Anna queued for bread, the Sheremesky Palace is pointed out as we queue
in a traffic jam, (and the Nabokov Palace and Faberge’s workshop)
too far for us says, but we realise it is only ten minutes away
from overhyped Nevsky Prospekt. We reach the fancy gates and go through,
find the entrance, the old woman in the small ticket booth shakes her head.
Boris has taught me the correct pronunciation. It’s here somewhere
so we sit on the steps outside and wait for someone who speaks English,
eventually a young woman comes along and tells us Anna’s museum is out back,
a caretaker has been watching us and beckons us through a side gate
the flats are in a mess, a woman is standing outside a door smoking,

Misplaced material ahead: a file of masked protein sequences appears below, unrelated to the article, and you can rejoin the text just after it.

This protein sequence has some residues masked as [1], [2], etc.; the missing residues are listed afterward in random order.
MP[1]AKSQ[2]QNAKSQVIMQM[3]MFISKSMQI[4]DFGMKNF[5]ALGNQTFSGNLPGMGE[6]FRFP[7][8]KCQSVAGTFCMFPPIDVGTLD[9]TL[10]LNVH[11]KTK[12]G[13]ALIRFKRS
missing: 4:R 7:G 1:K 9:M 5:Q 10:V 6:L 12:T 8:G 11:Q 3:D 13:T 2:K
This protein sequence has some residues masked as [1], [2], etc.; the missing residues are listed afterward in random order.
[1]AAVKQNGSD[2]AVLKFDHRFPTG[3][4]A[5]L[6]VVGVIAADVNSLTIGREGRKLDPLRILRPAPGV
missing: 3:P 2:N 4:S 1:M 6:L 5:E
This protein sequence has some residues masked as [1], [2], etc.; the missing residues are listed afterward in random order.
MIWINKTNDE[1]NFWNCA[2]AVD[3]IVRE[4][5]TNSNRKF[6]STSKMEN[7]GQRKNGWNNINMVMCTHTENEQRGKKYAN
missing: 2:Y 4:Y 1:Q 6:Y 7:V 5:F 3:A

we pass graffiti and a burnt out lift shaft into a garden,
find a memorial to Anna, enter the museum are shooed out,
find the ticket office with a display. The museum is closed for refurbishment, only Brodsky’s study
is open for the usual price, ten dollars, so we pass. I ask if the two cats
are Anna’s? The young woman has some English but no smile.
I buy a fridge magnet then find out it’s a notebook,
stop and chat to the gardeners Otil and Turgev having a rest
a chat with smiles and laughter and no language.
So Anna I missed you.
Dread. Bottomless dread…
I am that shadow on the threshold
defending my remnant peace. Poem without a Hero